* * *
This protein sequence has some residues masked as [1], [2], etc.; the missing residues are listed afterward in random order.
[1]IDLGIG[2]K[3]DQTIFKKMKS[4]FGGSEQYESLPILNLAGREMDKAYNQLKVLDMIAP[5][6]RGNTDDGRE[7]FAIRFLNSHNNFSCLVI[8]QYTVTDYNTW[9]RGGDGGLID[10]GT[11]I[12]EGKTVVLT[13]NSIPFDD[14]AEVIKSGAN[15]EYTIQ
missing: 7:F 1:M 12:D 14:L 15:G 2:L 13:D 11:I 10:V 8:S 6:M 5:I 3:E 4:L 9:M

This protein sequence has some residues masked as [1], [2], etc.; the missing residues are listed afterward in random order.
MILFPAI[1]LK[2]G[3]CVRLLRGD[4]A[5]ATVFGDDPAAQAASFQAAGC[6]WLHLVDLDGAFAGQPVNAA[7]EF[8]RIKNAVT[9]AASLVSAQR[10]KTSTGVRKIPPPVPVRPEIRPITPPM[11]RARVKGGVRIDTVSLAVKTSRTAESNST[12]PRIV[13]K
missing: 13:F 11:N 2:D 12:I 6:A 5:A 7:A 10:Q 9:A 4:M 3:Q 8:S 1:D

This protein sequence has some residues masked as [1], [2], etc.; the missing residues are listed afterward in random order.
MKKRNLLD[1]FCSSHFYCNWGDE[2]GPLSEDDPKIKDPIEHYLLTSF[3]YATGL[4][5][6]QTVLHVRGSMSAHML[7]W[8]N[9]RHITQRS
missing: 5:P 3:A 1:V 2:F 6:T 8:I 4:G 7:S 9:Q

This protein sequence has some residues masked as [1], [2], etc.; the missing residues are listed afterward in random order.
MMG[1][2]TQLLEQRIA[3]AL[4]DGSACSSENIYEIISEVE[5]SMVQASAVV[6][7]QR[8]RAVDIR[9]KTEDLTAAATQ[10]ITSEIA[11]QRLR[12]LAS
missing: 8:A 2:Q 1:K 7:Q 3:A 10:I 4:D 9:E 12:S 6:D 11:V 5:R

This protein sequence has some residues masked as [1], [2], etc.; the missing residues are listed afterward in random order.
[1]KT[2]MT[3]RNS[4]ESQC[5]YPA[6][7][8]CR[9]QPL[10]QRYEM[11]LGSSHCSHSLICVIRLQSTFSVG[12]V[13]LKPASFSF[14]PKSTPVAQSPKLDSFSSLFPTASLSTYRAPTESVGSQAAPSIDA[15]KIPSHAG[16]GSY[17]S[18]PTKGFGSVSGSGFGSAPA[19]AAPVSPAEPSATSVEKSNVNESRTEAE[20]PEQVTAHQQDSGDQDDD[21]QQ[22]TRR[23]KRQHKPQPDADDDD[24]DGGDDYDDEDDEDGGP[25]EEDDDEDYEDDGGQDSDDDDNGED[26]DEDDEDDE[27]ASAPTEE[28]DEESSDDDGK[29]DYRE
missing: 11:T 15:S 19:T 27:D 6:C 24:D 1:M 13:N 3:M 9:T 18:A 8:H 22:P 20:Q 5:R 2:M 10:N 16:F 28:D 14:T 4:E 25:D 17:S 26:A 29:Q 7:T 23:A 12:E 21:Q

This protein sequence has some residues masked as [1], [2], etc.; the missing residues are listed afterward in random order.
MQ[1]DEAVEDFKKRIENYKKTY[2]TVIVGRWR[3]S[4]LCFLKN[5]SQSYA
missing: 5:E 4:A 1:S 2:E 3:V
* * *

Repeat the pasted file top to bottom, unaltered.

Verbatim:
This protein sequence has some residues masked as [1], [2], etc.; the missing residues are listed afterward in random order.
[1]IDLGIG[2]K[3]DQTIFKKMKS[4]FGGSEQYESLPILNLAGREMDKAYNQLKVLDMIAP[5][6]RGNTDDGRE[7]FAIRFLNSHNNFSCLVI[8]QYTVTDYNTW[9]RGGDGGLID[10]GT[11]I[12]EGKTVVLT[13]NSIPFDD[14]AEVIKSGAN[15]EYTIQ
missing: 7:F 1:M 12:D 14:L 15:G 2:L 13:D 11:I 10:V 8:S 6:M 5:I 3:E 4:L 9:M

This protein sequence has some residues masked as [1], [2], etc.; the missing residues are listed afterward in random order.
MILFPAI[1]LK[2]G[3]CVRLLRGD[4]A[5]ATVFGDDPAAQAASFQAAGC[6]WLHLVDLDGAFAGQPVNAA[7]EF[8]RIKNAVT[9]AASLVSAQR[10]KTSTGVRKIPPPVPVRPEIRPITPPM[11]RARVKGGVRIDTVSLAVKTSRTAESNST[12]PRIV[13]K
missing: 13:F 11:N 2:D 12:I 6:A 5:A 7:A 10:Q 9:A 4:M 3:Q 8:S 1:D

This protein sequence has some residues masked as [1], [2], etc.; the missing residues are listed afterward in random order.
MKKRNLLD[1]FCSSHFYCNWGDE[2]GPLSEDDPKIKDPIEHYLLTSF[3]YATGL[4][5][6]QTVLHVRGSMSAHML[7]W[8]N[9]RHITQRS
missing: 5:P 3:A 1:V 2:F 6:T 8:I 4:G 7:S 9:Q

This protein sequence has some residues masked as [1], [2], etc.; the missing residues are listed afterward in random order.
MMG[1][2]TQLLEQRIA[3]AL[4]DGSACSSENIYEIISEVE[5]SMVQASAVV[6][7]QR[8]RAVDIR[9]KTEDLTAAATQ[10]ITSEIA[11]QRLR[12]LAS
missing: 8:A 2:Q 1:K 7:Q 3:A 10:I 4:D 9:E 12:S 6:D 11:V 5:R

This protein sequence has some residues masked as [1], [2], etc.; the missing residues are listed afterward in random order.
[1]KT[2]MT[3]RNS[4]ESQC[5]YPA[6][7][8]CR[9]QPL[10]QRYEM[11]LGSSHCSHSLICVIRLQSTFSVG[12]V[13]LKPASFSF[14]PKSTPVAQSPKLDSFSSLFPTASLSTYRAPTESVGSQAAPSIDA[15]KIPSHAG[16]GSY[17]S[18]PTKGFGSVSGSGFGSAPA[19]AAPVSPAEPSATSVEKSNVNESRTEAE[20]PEQVTAHQQDSGDQDDD[21]QQ[22]TRR[23]KRQHKPQPDADDDD[24]DGGDDYDDEDDEDGGP[25]EEDDDEDYEDDGGQDSDDDDNGED[26]DEDDEDDE[27]ASAPTEE[28]DEESSDDDGK[29]DYRE
missing: 11:T 15:S 19:T 27:D 6:C 24:D 1:M 13:N 3:M 9:T 18:A 8:H 22:P 20:Q 5:R 2:M 10:N 16:F 28:D 14:T 4:E 25:D 17:S 26:A 29:Q 7:T 23:A 12:E 21:Q

This protein sequence has some residues masked as [1], [2], etc.; the missing residues are listed afterward in random order.
MQ[1]DEAVEDFKKRIENYKKTY[2]TVIVGRWR[3]S[4]LCFLKN[5]SQSYA
missing: 5:E 4:A 1:S 2:E 3:V